In Celtic mythology the Holly King was said to rule over the half of the year from the summer to the winter solstice, at which time the Oak King defeated the Holly King to rule for the time until the summer solstice again. These two aspects of the Nature god were later incorporated into Mummers' plays traditionally performed around Yuletide. The Holly King was depicted as a powerful giant of a man covered in holly leaves and branches, and wielding a holly bush as a club. He may well have been the same archetype on which the Green Knight of Arthurian legend was based, and to whose challenge Gawain rose during the Round Table's Christmas celebrations.
However the folklore of the holly is not solely connected with Yuletide festivities. Like several other native trees it was felt to have protective properties, and there were taboos against cutting down a whole tree. Hollies were frequently left uncut in hedges when these were trimmed. A more arcane reason for this was to obstruct witches who were known to run along the tops of hedges, though more practically farmers used their distinctive evergreen shapes to establish lines of sight during winter ploughing.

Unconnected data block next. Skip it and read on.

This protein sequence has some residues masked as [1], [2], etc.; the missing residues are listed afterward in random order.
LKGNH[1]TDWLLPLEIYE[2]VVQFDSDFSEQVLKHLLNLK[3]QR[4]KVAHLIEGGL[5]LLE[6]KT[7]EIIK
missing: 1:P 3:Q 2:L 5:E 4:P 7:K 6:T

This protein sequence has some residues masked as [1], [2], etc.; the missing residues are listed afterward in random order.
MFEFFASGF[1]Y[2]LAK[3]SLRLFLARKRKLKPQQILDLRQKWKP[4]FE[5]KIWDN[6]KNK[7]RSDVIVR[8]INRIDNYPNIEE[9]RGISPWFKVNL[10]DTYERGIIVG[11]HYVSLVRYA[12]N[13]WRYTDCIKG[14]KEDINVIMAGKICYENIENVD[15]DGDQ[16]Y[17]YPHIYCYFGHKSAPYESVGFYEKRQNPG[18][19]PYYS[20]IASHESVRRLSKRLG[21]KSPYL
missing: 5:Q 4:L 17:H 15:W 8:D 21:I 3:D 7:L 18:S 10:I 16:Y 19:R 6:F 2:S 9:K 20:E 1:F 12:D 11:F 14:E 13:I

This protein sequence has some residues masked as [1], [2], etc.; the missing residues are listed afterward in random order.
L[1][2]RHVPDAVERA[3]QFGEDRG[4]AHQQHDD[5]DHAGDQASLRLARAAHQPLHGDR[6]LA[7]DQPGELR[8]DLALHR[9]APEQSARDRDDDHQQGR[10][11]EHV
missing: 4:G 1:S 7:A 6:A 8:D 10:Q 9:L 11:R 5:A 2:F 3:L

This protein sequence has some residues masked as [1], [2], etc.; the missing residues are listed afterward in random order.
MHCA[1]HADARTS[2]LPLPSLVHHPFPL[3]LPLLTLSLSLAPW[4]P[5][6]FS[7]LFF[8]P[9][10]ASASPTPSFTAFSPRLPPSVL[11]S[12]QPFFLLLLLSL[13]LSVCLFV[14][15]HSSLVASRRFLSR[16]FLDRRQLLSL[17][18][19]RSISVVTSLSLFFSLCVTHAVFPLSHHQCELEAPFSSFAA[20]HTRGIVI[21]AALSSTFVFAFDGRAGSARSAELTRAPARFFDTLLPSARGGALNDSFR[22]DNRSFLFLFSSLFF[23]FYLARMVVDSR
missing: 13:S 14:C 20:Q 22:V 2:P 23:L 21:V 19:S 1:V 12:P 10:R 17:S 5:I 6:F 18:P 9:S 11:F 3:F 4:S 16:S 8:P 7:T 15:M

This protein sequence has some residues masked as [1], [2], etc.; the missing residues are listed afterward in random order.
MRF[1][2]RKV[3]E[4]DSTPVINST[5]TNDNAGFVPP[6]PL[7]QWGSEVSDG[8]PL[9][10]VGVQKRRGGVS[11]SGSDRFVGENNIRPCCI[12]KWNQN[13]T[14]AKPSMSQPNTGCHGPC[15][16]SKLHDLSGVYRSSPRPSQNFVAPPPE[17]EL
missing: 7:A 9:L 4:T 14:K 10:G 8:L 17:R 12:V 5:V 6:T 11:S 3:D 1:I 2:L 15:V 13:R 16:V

Wednesday, December 17, 2008
Holly with Berries
This nifty tattoo comes from here. Here is some folklore regarding the holly: